This is more or less what I had in-mind when I began. No, i'm not an artist, or an engineer. Two shelves and a top to sit over the countertop. In this picture I have hooks sticking out of the lips on each shelf, but I went with a single bar and hooks on the top shelf only instead. The numbers are there though—those are what I gave the wood-man.
Walking through the HK subway with a bundle of wood was pretty cool, and exhausting. Lots of funny looks.
I did this with a hammer and nails. Can't afford a drill, as i spent all my money on the cooking junk that will go in the cabinet. From my layman understanding, nails are better than screws when the force is perpendicular to the nail, but screws are better when the force is parallel to the screw. Since the stress would primarily come from the shelves bearing down on the supporting frame, I went with nails.
Nailing this was *loud*. Hope the neighbors didn't complain. I wanted to average 3 nails per joint, but i settled for 2 on occasion.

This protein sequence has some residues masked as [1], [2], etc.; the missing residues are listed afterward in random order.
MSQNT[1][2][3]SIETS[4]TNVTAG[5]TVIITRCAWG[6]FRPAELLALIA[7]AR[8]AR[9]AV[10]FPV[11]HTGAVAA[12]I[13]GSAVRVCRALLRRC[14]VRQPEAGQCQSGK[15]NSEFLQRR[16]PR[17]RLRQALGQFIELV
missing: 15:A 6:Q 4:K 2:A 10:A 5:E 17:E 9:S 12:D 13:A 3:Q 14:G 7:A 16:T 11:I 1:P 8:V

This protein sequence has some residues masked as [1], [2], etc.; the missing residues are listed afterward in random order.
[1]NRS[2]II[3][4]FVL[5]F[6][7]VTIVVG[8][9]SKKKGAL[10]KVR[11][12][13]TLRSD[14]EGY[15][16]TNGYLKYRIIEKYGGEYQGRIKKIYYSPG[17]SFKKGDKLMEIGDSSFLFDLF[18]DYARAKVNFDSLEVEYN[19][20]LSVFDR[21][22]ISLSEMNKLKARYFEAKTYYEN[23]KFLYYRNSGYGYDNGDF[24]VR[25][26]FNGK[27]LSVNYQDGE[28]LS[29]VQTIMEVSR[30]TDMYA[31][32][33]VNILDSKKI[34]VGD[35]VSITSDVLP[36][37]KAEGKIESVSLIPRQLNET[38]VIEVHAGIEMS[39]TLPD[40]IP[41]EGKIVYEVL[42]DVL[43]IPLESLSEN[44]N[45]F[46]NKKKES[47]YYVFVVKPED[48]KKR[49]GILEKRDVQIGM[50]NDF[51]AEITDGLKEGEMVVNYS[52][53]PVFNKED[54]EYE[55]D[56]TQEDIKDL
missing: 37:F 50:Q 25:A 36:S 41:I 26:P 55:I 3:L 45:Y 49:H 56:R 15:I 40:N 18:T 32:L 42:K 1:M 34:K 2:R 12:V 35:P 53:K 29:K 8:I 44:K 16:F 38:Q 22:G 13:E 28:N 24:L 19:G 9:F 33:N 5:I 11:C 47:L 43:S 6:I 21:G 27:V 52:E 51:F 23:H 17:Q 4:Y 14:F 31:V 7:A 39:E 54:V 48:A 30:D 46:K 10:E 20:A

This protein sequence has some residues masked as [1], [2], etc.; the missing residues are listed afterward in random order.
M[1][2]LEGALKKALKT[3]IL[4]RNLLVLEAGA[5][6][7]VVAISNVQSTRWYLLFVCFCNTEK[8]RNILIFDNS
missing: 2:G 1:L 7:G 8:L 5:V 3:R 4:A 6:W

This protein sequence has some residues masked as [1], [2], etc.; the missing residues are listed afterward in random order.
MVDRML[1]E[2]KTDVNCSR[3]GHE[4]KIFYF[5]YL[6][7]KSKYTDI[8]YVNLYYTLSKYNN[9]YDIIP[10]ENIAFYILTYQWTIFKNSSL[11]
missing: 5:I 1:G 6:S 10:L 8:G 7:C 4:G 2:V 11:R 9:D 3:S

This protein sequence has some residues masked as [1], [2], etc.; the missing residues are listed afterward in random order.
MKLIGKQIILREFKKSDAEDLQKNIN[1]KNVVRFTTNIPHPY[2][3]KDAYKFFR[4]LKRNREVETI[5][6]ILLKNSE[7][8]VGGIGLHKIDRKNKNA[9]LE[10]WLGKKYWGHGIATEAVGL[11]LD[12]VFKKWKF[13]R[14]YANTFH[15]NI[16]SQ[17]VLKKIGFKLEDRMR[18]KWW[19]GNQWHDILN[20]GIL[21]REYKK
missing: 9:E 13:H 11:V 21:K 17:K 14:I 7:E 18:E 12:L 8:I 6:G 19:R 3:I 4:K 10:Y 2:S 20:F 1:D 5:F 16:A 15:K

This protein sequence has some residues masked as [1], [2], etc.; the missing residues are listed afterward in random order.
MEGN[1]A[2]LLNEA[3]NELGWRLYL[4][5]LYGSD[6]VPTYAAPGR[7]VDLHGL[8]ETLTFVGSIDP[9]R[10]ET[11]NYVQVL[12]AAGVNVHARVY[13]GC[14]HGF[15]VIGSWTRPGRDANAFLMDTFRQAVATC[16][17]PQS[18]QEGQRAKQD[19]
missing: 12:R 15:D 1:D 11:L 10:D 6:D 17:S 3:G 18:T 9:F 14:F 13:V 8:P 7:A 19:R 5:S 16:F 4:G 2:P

That's where it'll go. Amazing how much of a waste of space that is over the sink.
This was my basic idea for the frame. I wanted a lip to hang down from the top shelf where I could install the bar for hanging hooks.
The lip in the back is to catch any spills or bleeding from any of the ingredients. The lip in the front facing down isn't really for anything except extra support. Not sure it was necessary. I like how it looks though.
This wood is half coated with some white stuff.
Not sure if you can tell but it's crooked already.
Put the lid on top (at this point it's very crooked)
Forcing the wood was aggravating. I think my mistake was doing the middle shelf first, and that not being perfect, so the other two shelves were fighting against it. Would have been better off doing the "lid" first I tihnk.
Almost looks like a shelf!
Hanging hooks are great. I don't know what I'd do without them.
yes they are.
Fills up the wall quite nicely.